05 May 2009

Seniors Gain Influence in Congress

Marking May as Senior Citizen's Month, the Alliance for Retired Americans has released a comprehensive report detailing the voting record of every U. S. Senator and Representative on key issues affecting Americans 50-years and older.

According to the grassroots activist group's President, Barbara J. Easterling, last year's (2008) voting record showed a continuation of a pro-senior trend which began in 2006. "There were more perfect scores on the voting record this year with fewer zeroes," she said.

"This indicates a higher commitment to improve health cars, strengthen Medicare, and put seniors ahead of drug and insurance companies," she continued.

The document examines 10 key Senate and House votes in 2008, showing the roll calls on issues ranging from stopping Social Security privatization to fully funding the low-income energy assistance program. A number of votes dealt with Medicare, including the override, of Bush's veto of a bill making improvements to Medicare such as providing preventive and mental health benefits and adjusting the asset tests so that more low income beneficiaries can receive help.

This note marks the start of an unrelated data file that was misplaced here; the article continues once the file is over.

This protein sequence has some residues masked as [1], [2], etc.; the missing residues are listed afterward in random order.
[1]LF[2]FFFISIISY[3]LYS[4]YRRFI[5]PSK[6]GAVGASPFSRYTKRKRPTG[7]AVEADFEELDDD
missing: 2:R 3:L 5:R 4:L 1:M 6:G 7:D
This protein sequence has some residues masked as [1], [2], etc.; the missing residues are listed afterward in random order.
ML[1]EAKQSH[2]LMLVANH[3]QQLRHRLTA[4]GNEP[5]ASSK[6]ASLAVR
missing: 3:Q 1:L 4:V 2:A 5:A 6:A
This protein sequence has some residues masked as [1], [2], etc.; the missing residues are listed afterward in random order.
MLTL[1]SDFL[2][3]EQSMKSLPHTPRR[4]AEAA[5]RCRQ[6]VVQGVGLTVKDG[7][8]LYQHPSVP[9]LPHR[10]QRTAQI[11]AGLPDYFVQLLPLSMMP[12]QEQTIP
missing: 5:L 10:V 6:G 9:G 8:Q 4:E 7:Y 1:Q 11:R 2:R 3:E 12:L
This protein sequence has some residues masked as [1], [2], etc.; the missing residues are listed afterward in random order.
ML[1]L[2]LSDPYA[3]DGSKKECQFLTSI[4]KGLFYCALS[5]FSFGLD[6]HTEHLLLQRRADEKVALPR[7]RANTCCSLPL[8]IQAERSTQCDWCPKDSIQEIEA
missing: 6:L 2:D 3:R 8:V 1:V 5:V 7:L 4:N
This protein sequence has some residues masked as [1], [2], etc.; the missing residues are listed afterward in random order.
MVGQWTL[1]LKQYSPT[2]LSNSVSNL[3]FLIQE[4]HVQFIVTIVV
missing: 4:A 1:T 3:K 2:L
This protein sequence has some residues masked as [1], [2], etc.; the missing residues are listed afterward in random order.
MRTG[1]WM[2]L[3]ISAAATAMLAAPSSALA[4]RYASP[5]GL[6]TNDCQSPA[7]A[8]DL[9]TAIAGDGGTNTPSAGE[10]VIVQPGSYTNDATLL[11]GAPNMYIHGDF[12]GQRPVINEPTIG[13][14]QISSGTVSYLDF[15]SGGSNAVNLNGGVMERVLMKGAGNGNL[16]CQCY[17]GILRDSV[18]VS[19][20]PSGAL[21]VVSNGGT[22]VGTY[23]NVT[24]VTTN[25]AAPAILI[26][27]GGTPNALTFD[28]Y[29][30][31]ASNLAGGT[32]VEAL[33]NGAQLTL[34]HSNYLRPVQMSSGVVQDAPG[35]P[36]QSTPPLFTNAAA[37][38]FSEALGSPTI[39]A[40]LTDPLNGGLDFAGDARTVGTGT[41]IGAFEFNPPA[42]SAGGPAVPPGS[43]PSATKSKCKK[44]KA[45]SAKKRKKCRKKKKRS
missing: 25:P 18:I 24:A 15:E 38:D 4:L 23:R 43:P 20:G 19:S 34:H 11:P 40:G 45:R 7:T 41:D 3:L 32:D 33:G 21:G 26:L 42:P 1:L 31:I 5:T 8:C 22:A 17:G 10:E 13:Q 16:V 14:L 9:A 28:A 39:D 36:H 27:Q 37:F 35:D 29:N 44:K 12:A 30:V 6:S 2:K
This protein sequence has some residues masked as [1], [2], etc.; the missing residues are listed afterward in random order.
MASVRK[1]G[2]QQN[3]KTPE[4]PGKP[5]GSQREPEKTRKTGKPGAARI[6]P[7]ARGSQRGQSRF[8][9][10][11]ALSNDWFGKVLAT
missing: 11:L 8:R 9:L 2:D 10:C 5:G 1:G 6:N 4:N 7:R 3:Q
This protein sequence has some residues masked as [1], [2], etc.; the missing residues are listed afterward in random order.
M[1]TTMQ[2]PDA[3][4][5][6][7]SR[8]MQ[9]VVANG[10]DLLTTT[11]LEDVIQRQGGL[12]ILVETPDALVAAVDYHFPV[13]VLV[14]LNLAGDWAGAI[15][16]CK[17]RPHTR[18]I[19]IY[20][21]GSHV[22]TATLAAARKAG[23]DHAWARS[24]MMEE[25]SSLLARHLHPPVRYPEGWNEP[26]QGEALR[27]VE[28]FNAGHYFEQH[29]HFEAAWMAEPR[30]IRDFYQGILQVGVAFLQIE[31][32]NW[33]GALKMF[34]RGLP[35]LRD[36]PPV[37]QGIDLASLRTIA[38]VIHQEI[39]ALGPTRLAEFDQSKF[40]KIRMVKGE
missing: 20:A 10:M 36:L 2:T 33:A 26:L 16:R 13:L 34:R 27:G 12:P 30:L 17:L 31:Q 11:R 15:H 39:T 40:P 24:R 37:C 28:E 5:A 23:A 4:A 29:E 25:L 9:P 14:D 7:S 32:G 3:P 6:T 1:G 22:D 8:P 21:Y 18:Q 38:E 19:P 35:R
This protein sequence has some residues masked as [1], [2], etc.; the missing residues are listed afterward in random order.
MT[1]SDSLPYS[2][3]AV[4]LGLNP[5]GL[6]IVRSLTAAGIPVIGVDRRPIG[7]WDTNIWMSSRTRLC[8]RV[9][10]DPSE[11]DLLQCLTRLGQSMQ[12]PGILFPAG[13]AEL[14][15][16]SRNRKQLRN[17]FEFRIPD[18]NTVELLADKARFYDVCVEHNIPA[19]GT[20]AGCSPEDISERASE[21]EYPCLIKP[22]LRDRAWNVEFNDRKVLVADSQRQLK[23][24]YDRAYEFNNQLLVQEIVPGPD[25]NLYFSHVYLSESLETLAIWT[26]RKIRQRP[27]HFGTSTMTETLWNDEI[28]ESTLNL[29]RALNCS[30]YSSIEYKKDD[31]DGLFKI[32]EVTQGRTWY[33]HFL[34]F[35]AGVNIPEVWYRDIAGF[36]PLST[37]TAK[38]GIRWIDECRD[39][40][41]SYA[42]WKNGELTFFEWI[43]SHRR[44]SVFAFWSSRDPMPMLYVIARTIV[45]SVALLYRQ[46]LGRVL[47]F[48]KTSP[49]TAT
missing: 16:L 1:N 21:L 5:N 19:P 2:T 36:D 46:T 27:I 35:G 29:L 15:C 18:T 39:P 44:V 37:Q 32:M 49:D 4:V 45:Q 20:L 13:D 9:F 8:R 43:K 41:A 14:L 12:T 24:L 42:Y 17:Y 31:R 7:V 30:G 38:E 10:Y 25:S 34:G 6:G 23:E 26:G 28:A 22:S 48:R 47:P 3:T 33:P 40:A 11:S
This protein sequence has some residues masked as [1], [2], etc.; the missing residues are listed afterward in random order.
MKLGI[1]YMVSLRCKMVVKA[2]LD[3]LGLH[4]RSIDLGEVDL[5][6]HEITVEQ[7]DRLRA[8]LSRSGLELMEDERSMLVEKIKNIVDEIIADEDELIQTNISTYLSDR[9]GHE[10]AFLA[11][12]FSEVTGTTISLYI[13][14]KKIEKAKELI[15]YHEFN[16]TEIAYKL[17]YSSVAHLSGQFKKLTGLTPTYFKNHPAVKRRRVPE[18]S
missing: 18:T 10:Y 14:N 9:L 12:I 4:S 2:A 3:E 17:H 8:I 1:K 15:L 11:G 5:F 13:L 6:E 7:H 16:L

In the Senate: 58 members received passing grades (higher than 60%), with 47, including then Senator Obama, achieving perfect scores of 100% and 42 receiving failing grades, with only Sen. Jim Bunning (R-KY) scoring zero! Senator McCain (R-AZ) was absent for all ten votes included in the tally.

In the House: 259 members received passing grades, with 197 scoring perfect 100s, and 42 receiving failing grades, and 14 receiving scores of zero. One seat was vacant during the votes included in the tally.

Those of us laboring the senior activism vineyards see in this analysis a reason for hope that we can now achieve positive change for all 50 and older Americans. It is now up to each of us, you and I, all of us, to stay informed, keep engaged, organize and mobilize to the extent of our individual abilities, whether by attending rallies, holding house parties, joining letter or phone campaigns, or merely sharing our concerns and interests with friends and family.

Click here and follow the prompts to read in detail the full report and to see how your Senators and representative scored.

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